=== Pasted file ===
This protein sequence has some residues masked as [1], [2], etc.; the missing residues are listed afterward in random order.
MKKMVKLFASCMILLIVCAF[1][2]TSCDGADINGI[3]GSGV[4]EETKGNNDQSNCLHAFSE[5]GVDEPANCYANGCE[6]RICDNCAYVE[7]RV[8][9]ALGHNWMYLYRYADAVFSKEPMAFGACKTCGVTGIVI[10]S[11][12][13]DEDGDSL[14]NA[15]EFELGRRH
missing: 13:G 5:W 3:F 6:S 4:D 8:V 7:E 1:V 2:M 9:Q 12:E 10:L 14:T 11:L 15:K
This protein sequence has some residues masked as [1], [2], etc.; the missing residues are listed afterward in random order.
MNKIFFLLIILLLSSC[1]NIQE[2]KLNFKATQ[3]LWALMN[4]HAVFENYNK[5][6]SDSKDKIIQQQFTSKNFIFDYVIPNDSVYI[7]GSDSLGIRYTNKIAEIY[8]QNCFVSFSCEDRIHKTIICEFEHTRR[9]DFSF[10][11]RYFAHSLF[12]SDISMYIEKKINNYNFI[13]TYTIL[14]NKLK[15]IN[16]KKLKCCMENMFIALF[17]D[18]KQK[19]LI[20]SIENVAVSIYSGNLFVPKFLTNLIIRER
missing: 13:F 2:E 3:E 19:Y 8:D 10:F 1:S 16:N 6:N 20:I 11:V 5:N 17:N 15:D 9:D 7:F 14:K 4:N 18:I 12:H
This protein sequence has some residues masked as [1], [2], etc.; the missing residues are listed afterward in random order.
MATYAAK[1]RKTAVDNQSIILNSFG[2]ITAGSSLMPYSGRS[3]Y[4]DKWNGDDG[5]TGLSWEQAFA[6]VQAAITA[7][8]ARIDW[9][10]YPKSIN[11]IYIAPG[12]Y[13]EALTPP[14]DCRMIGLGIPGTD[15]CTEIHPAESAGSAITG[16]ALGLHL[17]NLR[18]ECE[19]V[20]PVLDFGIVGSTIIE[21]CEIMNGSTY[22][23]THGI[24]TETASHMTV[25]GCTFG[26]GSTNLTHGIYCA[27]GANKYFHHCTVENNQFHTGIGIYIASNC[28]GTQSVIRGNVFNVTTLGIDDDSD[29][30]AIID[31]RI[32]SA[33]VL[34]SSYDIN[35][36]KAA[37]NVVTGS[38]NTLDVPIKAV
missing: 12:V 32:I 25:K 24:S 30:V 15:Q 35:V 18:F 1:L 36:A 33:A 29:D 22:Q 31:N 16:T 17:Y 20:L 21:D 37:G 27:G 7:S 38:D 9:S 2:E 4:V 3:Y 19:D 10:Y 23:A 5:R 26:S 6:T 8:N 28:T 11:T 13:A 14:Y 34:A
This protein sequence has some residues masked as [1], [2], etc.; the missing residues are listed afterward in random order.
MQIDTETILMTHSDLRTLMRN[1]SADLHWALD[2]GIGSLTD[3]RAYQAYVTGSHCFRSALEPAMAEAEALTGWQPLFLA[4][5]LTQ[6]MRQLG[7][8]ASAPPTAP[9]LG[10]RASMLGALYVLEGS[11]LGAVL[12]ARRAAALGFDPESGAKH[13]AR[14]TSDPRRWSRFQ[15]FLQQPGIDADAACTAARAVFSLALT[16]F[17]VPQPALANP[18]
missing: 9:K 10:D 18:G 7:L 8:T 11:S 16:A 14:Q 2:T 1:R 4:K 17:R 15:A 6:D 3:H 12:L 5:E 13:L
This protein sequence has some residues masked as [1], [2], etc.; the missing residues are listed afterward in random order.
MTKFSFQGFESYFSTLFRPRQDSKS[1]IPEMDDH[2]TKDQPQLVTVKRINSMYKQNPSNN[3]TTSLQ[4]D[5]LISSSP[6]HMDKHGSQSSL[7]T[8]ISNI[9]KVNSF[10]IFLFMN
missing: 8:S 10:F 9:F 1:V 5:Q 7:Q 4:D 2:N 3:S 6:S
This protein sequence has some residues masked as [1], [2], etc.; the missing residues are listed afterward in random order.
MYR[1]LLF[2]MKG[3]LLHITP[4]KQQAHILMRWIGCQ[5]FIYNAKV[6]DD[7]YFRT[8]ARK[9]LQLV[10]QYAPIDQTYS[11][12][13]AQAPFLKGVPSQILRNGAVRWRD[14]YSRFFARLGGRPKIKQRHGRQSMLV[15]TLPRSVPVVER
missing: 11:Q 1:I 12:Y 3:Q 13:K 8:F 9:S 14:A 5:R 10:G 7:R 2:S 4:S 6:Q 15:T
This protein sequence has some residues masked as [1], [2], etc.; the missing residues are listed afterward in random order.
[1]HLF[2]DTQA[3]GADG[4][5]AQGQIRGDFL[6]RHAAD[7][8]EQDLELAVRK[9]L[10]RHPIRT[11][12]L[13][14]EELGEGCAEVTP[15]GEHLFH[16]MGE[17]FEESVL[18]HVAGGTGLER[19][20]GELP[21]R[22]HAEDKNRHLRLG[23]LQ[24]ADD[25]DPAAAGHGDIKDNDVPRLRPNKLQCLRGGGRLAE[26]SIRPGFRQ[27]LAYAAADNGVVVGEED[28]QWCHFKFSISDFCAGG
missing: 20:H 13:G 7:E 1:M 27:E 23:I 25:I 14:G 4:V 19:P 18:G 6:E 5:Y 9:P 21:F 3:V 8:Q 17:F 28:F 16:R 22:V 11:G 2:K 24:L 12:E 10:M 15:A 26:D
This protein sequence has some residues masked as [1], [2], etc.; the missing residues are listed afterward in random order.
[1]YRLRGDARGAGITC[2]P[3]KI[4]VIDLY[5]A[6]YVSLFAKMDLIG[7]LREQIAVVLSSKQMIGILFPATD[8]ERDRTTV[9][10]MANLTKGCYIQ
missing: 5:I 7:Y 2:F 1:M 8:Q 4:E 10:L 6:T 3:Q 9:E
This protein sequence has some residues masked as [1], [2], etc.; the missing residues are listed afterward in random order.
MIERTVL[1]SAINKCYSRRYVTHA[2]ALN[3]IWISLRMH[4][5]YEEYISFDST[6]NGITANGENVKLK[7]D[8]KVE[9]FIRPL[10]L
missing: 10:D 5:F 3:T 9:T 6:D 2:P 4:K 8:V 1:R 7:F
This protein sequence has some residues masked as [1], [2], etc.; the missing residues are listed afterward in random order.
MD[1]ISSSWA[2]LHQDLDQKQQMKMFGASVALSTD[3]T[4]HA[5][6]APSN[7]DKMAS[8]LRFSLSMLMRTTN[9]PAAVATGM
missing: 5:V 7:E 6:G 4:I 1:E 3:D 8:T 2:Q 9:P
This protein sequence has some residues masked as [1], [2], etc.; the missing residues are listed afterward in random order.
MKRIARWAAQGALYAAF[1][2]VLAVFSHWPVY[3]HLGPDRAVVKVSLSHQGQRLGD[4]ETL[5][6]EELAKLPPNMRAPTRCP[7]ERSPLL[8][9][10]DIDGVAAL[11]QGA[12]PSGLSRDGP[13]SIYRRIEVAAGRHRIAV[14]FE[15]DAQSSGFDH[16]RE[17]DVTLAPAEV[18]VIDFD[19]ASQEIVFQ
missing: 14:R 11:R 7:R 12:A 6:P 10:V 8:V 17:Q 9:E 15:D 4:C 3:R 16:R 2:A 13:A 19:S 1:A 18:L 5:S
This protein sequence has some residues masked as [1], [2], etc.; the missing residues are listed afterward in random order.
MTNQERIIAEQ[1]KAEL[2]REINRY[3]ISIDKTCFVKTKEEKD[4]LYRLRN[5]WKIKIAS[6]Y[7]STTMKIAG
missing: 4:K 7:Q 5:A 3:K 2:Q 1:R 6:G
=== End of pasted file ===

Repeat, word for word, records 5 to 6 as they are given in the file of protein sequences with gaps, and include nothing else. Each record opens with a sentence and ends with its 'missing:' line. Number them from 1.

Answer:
This protein sequence has some residues masked as [1], [2], etc.; the missing residues are listed afterward in random order.
MTKFSFQGFESYFSTLFRPRQDSKS[1]IPEMDDH[2]TKDQPQLVTVKRINSMYKQNPSNN[3]TTSLQ[4]D[5]LISSSP[6]HMDKHGSQSSL[7]T[8]ISNI[9]KVNSF[10]IFLFMN
missing: 8:S 10:F 9:F 1:V 5:Q 7:Q 4:D 2:N 3:S 6:S
This protein sequence has some residues masked as [1], [2], etc.; the missing residues are listed afterward in random order.
MYR[1]LLF[2]MKG[3]LLHITP[4]KQQAHILMRWIGCQ[5]FIYNAKV[6]DD[7]YFRT[8]ARK[9]LQLV[10]QYAPIDQTYS[11][12][13]AQAPFLKGVPSQILRNGAVRWRD[14]YSRFFARLGGRPKIKQRHGRQSMLV[15]TLPRSVPVVER
missing: 11:Q 1:I 12:Y 3:Q 13:K 8:F 9:S 14:A 5:R 10:G 7:R 2:S 4:S 6:Q 15:T